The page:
There are a lot of great country songs chronicling the breakup of a relationship, but it’s the female characters who have often shown a particular propensity for leaving their lovers by car. Sometimes she changes her mind and turns the car around; most of the time she doesn’t. Either way, it’s been the making of many a great country song.
There are obviously numerous songs that fit this mold, but here’s my whittled-down list of six personal favorites. I look forward to reading about your favorites in the comments section below.
“Nothin’ But the Wheel”
Written by John Scott Sherrill
Whenever I attempt to rank my many favorite Patty Loveless songs, “Nothin’ But the Wheel” is always one of the top three. Loveless’ mournful drawl is gorgeously framed by the weeping fiddle and steel guitar as she gives voice to a woman striking out on the road in the wee hours of the morning. The real gut punch comes with the line “And the only thing I know for sure is if you don’t want me anymore…” as the narrator reveals that she’s leaving not only because she’s unhappy, but because she knows she will not be missed. Continue reading
In 2008, I was finishing up my degree in journalism and trying to understand what it meant to be a professional writer. I wanted to write about music, but the divide between fan and critic felt, at times, insurmountable.
That fall, I stumbled onto Country Universe through this post, and it changed my perspective. As both a writer and leader, Kevin was thoughtful, rational and personally invested in the country music genre. He showed a deep respect for the genre’s history, but wrote about new artists with tolerance and curiosity. Best of all, he held readers and writers alike to the highest standards of decency.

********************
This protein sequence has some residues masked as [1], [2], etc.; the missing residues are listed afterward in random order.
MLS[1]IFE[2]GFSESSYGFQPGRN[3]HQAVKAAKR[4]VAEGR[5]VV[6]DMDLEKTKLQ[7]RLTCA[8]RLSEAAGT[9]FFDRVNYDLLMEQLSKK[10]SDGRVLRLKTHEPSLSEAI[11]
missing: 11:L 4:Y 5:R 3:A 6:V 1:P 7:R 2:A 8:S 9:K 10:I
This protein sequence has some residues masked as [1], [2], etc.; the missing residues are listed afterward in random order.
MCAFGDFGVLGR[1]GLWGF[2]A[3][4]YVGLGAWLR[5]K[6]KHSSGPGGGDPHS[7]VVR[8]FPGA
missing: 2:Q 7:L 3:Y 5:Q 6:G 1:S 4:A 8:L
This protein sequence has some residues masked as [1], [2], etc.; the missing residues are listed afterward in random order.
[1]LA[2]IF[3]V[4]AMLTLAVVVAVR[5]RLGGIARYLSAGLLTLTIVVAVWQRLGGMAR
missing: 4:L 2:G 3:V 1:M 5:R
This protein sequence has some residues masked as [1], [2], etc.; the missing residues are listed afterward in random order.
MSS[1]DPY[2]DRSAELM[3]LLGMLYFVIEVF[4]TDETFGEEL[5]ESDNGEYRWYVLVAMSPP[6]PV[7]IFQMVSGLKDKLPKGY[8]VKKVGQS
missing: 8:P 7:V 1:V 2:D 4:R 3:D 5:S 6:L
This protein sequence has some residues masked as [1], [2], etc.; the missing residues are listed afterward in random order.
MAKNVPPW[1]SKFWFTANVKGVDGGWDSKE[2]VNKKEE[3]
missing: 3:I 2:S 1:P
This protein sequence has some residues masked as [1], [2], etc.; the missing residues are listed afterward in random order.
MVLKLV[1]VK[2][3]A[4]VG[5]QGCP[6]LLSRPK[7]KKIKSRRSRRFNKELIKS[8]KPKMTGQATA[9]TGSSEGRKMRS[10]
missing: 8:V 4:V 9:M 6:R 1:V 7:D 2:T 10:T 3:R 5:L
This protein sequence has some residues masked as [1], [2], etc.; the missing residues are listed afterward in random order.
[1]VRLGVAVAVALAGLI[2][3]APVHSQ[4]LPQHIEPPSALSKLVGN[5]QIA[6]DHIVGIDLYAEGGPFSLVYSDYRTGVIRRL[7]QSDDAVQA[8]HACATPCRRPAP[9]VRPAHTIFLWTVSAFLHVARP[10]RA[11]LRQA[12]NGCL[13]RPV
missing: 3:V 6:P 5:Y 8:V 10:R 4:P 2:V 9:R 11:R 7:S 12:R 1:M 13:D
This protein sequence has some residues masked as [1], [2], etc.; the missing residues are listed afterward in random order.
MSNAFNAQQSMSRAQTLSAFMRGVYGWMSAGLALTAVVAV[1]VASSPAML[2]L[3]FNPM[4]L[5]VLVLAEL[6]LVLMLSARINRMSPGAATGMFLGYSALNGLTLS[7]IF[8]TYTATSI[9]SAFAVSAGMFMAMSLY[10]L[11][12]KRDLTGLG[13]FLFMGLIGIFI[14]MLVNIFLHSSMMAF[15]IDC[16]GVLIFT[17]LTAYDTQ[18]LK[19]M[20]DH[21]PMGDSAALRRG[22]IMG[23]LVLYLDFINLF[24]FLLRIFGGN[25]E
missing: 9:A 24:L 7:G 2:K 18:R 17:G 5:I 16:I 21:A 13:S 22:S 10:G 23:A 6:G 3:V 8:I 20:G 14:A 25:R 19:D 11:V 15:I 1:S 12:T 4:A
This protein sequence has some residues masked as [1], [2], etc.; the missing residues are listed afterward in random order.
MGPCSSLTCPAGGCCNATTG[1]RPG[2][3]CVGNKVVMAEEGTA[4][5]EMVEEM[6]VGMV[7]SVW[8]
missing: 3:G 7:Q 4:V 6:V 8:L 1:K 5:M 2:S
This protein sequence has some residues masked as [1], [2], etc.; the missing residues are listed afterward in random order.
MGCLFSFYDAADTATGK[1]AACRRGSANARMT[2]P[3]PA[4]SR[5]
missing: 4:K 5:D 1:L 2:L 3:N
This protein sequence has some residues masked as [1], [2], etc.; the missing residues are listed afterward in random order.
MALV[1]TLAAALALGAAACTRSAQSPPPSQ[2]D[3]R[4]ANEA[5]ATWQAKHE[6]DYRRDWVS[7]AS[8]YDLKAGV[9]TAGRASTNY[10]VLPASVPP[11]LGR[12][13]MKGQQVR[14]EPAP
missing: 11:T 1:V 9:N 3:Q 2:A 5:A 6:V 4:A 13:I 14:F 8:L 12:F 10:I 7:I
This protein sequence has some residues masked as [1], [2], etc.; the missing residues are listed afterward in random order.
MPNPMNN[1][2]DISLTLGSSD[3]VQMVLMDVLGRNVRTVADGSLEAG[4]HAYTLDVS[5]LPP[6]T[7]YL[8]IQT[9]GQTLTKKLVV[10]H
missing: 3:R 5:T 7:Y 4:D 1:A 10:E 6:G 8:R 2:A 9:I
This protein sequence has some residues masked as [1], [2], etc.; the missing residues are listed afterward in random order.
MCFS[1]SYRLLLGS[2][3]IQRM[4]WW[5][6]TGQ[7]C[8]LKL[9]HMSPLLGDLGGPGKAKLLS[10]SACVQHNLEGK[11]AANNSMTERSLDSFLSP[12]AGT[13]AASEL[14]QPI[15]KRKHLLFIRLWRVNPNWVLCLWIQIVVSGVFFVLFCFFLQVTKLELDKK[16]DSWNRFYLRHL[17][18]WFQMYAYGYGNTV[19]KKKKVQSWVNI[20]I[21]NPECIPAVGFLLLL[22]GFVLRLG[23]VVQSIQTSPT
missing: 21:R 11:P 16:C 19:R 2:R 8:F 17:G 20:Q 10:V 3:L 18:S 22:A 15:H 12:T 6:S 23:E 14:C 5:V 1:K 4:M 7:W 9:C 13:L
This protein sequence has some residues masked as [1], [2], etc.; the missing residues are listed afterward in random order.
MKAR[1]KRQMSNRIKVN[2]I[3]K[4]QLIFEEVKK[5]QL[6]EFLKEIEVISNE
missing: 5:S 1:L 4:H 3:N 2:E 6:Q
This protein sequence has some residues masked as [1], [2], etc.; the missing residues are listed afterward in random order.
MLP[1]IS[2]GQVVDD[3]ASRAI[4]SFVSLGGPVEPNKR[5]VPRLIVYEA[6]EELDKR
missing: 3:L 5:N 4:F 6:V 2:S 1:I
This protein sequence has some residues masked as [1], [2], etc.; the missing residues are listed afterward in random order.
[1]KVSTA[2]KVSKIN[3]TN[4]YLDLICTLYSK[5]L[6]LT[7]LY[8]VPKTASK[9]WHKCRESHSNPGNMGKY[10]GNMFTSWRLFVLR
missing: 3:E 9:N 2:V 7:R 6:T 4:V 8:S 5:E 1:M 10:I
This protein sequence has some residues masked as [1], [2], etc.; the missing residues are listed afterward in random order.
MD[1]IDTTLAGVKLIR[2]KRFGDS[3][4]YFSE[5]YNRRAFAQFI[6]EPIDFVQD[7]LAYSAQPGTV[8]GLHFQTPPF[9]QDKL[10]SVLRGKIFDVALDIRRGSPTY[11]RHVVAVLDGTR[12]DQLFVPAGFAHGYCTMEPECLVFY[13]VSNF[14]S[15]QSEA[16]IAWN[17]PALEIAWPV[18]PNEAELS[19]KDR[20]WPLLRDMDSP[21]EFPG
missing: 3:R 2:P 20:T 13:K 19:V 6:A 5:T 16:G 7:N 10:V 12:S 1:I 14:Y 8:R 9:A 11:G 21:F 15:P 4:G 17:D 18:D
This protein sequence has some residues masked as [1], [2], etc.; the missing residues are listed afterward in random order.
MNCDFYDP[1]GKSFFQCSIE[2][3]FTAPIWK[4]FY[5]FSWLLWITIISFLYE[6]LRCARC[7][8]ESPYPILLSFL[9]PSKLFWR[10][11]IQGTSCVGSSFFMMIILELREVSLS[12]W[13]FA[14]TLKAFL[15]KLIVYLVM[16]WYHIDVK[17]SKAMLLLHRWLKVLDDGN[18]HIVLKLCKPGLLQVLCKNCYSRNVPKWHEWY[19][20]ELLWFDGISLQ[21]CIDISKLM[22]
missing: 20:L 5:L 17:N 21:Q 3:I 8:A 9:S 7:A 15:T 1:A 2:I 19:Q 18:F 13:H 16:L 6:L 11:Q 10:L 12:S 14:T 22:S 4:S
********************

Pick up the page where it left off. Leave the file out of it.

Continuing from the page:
It’s for that reason that this post shines. Kevin’s ability to take a stand while cultivating constructive dialogue is unmatched. He cut through the divisive hype around Carrie Underwood –an artist who is as special to me now as she was back then—and underlined the real issue at hand: country music’s staggering, frustrating gender bias. Six years and a truckload of interchangeable male artists later, it’s more imperative than ever that we continue this discussion. – Tara Seetharam
Discussion: Carrie Underwood, Shania Twain and Gender in Country Music
by Kevin John Coyne
August 29, 2008
I fear this post won’t quite live up to its ambitious title, and I realize that I’m stirring the tempest pot a bit by putting those two artists in the same sentence. But the tone that surfaces whenever Carrie Underwood is discussed here is something that I find increasingly frustrating, so I’m going to talk about it. Hopefully, I’ll get a meaningful conversation going along the way.
Ten years ago, in the dog days of Summer 2004, blogging was catching on in the political world. I thought it would be cool to do a country music and politics blog. I think it had the tagline of “Where Music Row meets Pennsylvania Avenue.”
Anyway, the politics was dropped pretty quickly, as writing about country music was more than enough ground to cover! Country Universe slowly built an audience, becoming a place for refugee fans from the nineties boom, to debate the latest singles and albums, and at our best, to write about the present in a way that is informed by the past.
Filed under CU10, Site News
Songs have such a big impact on our life experience that they sometimes inspire songs of their own. It’s a cool theme that I wish more singers and songwriters would explore.
Here are some of my favorite examples of this theme:
Trisha Yearwood, “The Song Remembers When”
Far and away, the gold standard for songs about songs. I love the way the intro’s guitar hook is repeated immediately after Yearwood, sings, “When I heard that old familiar music start.” Producer Garth Fundis is the unsung hero of this classic recording, which has always seen heaps of deserved praise for Hugh Prestwood’s poetic songwriting and Yearwood’s skillful interpretation.